In the fast-changing world of consumer technology, one of the newest and hottest trends is "cellphonography," or taking photographs on your handheld wireless cellular telephone.
Like flying cars, picture phones have been the stuff of science fiction and spy movies. But the future is now for digital camera phones. More than 21 million Japanese and South Koreans - and almost two million Americans - now carry picture phones no bigger than a bar of soap that snap, store, and send instant photos to other picture phones and by e-mail to computers anywhere in the world. Some even shoot short videos.
One official at the Consumer Electronics Association calls the deluxe version of the camera phone - which combines a cell phone, Internet terminal, e-mail machine and camera - an electronic Swiss Army knife. He says camera phones are already outselling regular digital cameras.
Alan Reiter, the president of Wireless Internet and Mobile Computing, a consulting firm in suburban Washington, D.C., follows picture-phone trends in an online web log called Camera Phone Report. He says many U.S. newspapers and television stations now accept photos and videos of car crashes, convention exhibits - even bank robberies in progress - taken by amateurs on their camera phones.
"It's not just taking a photo of your family or friends at Disney World [amusement park]," he said. "We're seeing construction companies give camera phones to their workers. So if there's a problem at the construction site, a construction worker can take a photo, send it to a supervisor who is likely miles away [many kilometers away] and ask his opinion about it. So the supervisor doesn't have to drive over to see the problem. We're also seeing doctors and emergency personnel using camera phones to take photos of accident victims and injuries and sending those photos directly to hospital emergency teams. "
While shopping one day, Mr. Reiter saw a scarf that he thought his girlfriend might like. Instead of calling her to describe it, he zipped off a digital photograph taken on his camera phone. Mr. Reiter says expensive models allow you to store hundreds of photos in the camera phone's digital memory, for later transfer to a computer or printer.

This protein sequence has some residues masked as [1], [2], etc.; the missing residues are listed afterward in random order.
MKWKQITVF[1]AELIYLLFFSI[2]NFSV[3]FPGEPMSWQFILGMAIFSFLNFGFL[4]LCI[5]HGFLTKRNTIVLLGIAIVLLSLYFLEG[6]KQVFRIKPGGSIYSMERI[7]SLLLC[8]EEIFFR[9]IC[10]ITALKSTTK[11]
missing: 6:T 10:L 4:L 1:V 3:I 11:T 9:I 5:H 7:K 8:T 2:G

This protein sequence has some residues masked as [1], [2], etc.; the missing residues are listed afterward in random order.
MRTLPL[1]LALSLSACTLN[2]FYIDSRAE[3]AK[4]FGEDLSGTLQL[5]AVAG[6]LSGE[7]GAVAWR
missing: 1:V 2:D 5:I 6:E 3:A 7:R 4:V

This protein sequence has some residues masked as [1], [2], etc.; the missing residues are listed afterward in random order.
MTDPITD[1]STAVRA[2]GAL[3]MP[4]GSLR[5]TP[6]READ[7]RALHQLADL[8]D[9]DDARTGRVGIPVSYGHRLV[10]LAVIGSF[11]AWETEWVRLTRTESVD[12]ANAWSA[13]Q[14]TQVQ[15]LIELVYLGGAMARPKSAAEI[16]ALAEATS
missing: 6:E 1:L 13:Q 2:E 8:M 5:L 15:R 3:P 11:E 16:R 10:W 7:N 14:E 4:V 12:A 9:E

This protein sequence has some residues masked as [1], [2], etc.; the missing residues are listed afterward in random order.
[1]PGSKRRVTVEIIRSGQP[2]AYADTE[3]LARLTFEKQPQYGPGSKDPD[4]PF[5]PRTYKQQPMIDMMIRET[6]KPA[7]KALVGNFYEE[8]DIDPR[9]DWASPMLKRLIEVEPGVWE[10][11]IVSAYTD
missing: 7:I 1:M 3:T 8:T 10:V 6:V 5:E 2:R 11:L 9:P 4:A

Robert Thompson, a professor who studies popular culture at Syracuse University, says Americans had better get used to having their pictures taken.
"We are now in a world where cameras are virtually everywhere," he said. "When one steps out into public these days, one is going to have to make the assumption that at some point, if not at many points, you are going to be the star of your own little television show, whether you know it or not."
Leslie Ann Reis teaches technology and privacy law at the John Marshall Law School in Chicago. She says what at first was a playful use of camera phones in private places like bathrooms and locker rooms is taking a darker turn. There are now websites offering in effect, candid pornography, shot without the subject's knowledge. And camera phones are catching people who would rather not have their photographs sent across the internet, like straying husbands out with their mistresses. Little wonder, says Professor Reis, that many clubs, restaurants, and fitness centers now ban cell phones, for fear they contain cameras.
The use of this technology to photograph children, even in public places raises the specter of stalking, or pedophiles transmitting information back and forth, child pornography. And part of the problem is, our laws tend to lag behind technology. Depending on the state that you're in, there are very few criminal penalties that can attach for the misuse of this technology in ways that would make us very, very uncomfortable.